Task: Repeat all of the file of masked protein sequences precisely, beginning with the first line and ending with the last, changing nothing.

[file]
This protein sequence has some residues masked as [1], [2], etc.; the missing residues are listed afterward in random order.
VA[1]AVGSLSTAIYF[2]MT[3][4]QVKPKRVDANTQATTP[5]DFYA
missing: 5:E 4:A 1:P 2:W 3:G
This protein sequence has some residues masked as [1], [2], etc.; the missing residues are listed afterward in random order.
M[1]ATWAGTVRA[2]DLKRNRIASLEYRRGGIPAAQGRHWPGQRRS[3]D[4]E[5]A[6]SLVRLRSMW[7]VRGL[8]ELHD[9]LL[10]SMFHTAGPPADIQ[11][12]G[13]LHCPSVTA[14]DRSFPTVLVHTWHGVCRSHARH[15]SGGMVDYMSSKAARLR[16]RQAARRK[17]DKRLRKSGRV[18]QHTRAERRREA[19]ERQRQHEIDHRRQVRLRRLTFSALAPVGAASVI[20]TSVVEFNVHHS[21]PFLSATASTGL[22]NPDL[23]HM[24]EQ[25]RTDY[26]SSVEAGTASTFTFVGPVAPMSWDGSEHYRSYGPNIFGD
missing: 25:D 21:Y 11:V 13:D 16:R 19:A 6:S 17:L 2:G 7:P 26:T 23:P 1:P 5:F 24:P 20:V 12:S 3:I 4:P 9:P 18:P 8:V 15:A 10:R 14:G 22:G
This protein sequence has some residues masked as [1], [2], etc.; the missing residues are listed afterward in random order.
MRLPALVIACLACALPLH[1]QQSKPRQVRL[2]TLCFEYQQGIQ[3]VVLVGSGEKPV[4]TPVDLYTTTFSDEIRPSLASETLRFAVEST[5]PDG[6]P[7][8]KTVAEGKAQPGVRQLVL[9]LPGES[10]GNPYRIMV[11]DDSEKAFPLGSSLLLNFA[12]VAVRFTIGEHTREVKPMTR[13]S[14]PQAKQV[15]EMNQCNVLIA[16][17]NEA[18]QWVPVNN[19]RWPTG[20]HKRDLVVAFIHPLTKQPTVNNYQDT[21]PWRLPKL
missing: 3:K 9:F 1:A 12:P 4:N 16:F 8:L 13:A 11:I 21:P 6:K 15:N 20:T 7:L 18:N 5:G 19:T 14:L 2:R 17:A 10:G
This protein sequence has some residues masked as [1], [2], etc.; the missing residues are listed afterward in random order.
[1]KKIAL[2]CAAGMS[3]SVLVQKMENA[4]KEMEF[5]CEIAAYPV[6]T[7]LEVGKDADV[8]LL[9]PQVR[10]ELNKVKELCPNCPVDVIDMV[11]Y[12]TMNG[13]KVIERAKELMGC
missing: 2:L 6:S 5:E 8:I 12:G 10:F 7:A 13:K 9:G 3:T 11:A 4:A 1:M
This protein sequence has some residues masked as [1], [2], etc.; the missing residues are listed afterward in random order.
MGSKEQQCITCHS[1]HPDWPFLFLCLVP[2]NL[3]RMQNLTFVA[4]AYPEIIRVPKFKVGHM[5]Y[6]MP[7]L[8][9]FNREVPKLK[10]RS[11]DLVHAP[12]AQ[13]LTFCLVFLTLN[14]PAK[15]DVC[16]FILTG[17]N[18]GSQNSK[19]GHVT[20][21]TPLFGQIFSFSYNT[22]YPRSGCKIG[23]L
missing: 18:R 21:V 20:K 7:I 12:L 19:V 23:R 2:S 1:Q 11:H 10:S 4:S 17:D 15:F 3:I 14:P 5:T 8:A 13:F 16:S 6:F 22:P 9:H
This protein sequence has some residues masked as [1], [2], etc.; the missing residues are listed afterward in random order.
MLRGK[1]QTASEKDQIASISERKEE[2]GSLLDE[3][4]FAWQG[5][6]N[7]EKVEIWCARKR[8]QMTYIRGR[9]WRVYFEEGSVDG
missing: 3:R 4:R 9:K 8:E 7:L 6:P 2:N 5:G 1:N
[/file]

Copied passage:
This protein sequence has some residues masked as [1], [2], etc.; the missing residues are listed afterward in random order.
VA[1]AVGSLSTAIYF[2]MT[3][4]QVKPKRVDANTQATTP[5]DFYA
missing: 5:E 4:A 1:P 2:W 3:G
This protein sequence has some residues masked as [1], [2], etc.; the missing residues are listed afterward in random order.
M[1]ATWAGTVRA[2]DLKRNRIASLEYRRGGIPAAQGRHWPGQRRS[3]D[4]E[5]A[6]SLVRLRSMW[7]VRGL[8]ELHD[9]LL[10]SMFHTAGPPADIQ[11][12]G[13]LHCPSVTA[14]DRSFPTVLVHTWHGVCRSHARH[15]SGGMVDYMSSKAARLR[16]RQAARRK[17]DKRLRKSGRV[18]QHTRAERRREA[19]ERQRQHEIDHRRQVRLRRLTFSALAPVGAASVI[20]TSVVEFNVHHS[21]PFLSATASTGL[22]NPDL[23]HM[24]EQ[25]RTDY[26]SSVEAGTASTFTFVGPVAPMSWDGSEHYRSYGPNIFGD
missing: 25:D 21:Y 11:V 13:D 16:R 19:A 6:S 17:L 2:G 7:P 26:T 23:P 1:P 5:F 24:P 20:V 12:S 3:I 4:P 9:P 18:P 8:V 15:A 10:R 14:G 22:G
This protein sequence has some residues masked as [1], [2], etc.; the missing residues are listed afterward in random order.
MRLPALVIACLACALPLH[1]QQSKPRQVRL[2]TLCFEYQQGIQ[3]VVLVGSGEKPV[4]TPVDLYTTTFSDEIRPSLASETLRFAVEST[5]PDG[6]P[7][8]KTVAEGKAQPGVRQLVL[9]LPGES[10]GNPYRIMV[11]DDSEKAFPLGSSLLLNFA[12]VAVRFTIGEHTREVKPMTR[13]S[14]PQAKQV[15]EMNQCNVLIA[16][17]NEA[18]QWVPVNN[19]RWPTG[20]HKRDLVVAFIHPLTKQPTVNNYQDT[21]PWRLPKL
missing: 3:K 9:F 1:A 12:P 4:N 16:F 8:L 13:A 11:I 21:P 6:K 15:N 20:T 7:L 18:N 5:G 19:T 14:L 2:R 17:A 10:G
This protein sequence has some residues masked as [1], [2], etc.; the missing residues are listed afterward in random order.
[1]KKIAL[2]CAAGMS[3]SVLVQKMENA[4]KEMEF[5]CEIAAYPV[6]T[7]LEVGKDADV[8]LL[9]PQVR[10]ELNKVKELCPNCPVDVIDMV[11]Y[12]TMNG[13]KVIERAKELMGC
missing: 2:L 6:S 5:E 8:I 12:G 10:F 7:A 13:K 9:G 3:T 11:A 4:A 1:M
This protein sequence has some residues masked as [1], [2], etc.; the missing residues are listed afterward in random order.
MGSKEQQCITCHS[1]HPDWPFLFLCLVP[2]NL[3]RMQNLTFVA[4]AYPEIIRVPKFKVGHM[5]Y[6]MP[7]L[8][9]FNREVPKLK[10]RS[11]DLVHAP[12]AQ[13]LTFCLVFLTLN[14]PAK[15]DVC[16]FILTG[17]N[18]GSQNSK[19]GHVT[20][21]TPLFGQIFSFSYNT[22]YPRSGCKIG[23]L
missing: 18:R 21:V 20:K 7:I 12:L 19:V 23:R 2:S 1:Q 11:H 10:S 4:S 17:D 15:F 3:I 14:P 5:T 8:A 13:F 16:S 6:F 22:P 9:H
This protein sequence has some residues masked as [1], [2], etc.; the missing residues are listed afterward in random order.
MLRGK[1]QTASEKDQIASISERKEE[2]GSLLDE[3][4]FAWQG[5][6]N[7]EKVEIWCARKR[8]QMTYIRGR[9]WRVYFEEGSVDG
missing: 3:R 4:R 9:K 8:E 7:L 6:P 2:N 5:G 1:N